Sunday, 20 January 2013

Panic in the Streets (1950)


Panic in the Streets PosterTHE FILM:
I wish there was more to tell about the making of Panic in the Streets, however it's just one of those films that never received the attention that it deserved. It was critically well received  and it even one an Academy Award for having the best story of 1950. Of course, best story is no longer even a category at the Academy Awards. However, Panic in the Streets was a box office failure. The budget was $1,400,000 and the film itself failed to make as much money as its budget, making it officially, a box office flop. Panic in the Streets brought the film debut of Jack Palance as a lead role of the villainInterestingly  there is a sequence near the end where Jack Palance climbs boat rope, this stunt was done by Jack Palance himself after two stunt men failed to succeed.

THE PLOT:
A body is found dead on the docks of New Orleans. He was killed by a gun, there's no doubt about it. The police surgeon while operating on the corpse to look for clues discovers something very interesting. It seems something strange has happened to the body. A military doctor named Clinton Reed is sent in to examine the body and analyze it's bizarre symptoms. It's revealed that this man has pneumonic plague, a highly contagious and fatal disease. This is fine since the man is dead, except for the fact that whoever was in contact with the dead man could be in grave danger from the disease - and that includes the murderer! 

Clinton Reed is in a desperate need to find the murderer before he is able to spread the disease around the city. As the audience, we know the murder is a man who goes by the name Blackie. We also know that Blackie is unaware of the disease and while is he is trying to escape, little does he know he's escaping from the only people capable of saving him.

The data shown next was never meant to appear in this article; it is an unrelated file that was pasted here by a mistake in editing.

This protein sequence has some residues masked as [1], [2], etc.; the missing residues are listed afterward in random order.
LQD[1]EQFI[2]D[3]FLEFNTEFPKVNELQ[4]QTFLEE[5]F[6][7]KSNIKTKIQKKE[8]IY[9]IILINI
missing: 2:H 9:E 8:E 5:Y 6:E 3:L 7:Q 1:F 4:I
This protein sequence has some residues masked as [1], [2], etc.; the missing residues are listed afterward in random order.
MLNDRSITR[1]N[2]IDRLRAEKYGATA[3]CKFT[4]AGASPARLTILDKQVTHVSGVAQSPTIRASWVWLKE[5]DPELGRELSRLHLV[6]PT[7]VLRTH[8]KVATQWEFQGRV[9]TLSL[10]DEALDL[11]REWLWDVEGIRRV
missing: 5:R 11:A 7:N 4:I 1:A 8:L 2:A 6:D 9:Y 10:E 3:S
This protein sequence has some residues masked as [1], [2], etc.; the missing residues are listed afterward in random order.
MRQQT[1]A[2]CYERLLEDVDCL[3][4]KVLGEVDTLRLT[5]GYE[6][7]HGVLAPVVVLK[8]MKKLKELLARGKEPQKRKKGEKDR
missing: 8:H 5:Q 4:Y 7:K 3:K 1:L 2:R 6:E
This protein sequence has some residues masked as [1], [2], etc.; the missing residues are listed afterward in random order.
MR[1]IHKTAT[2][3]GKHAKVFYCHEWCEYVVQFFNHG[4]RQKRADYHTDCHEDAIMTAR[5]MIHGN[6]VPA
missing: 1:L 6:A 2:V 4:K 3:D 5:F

THE CRITICISM:

There's a reason this one best story, as the plot itself was sheer genius. It's executed in a fast-paced and suspenseful manner that keeps you at the edge of your seat. A problem with the writing itself is the characters. They seem to be genuinely great people or genuinely evil people. It seems like in Panic in the Streets you can take on look at a person and absolutely understand them.

I have never been to New Orleans, but this is the way I think it would be. I have seen multiple films set in New Orleans, but no film truly takes on the city like Panic in the Streets. No, its not a particularly flattering perspective of the city, yet it feels like a very realistic one. Still, it takes a fair bit for a film to make its vision of a city more memorable than any other film.

Richard Widmark  plays a typical  hero. He's a genuine hero... because they needed somebody to play that part in the film. He is very inhuman  The same can be said for Jack Palance's character. He plays Blackie, a man who is a criminal and he fits no other label.

Panic in the Streets works as an intense and suspenseful thriller, but if you try to analyze it... it falls apart.

Panic in the Streets,
1950,
Directed by Elia Kazan,
Starring: Richard Widmark, Jack Palance and Barbra Bel Geddes
9/10 (A)

Ranked:
1. Panic in the Streets
2. Splendor in the Grass































1 comment: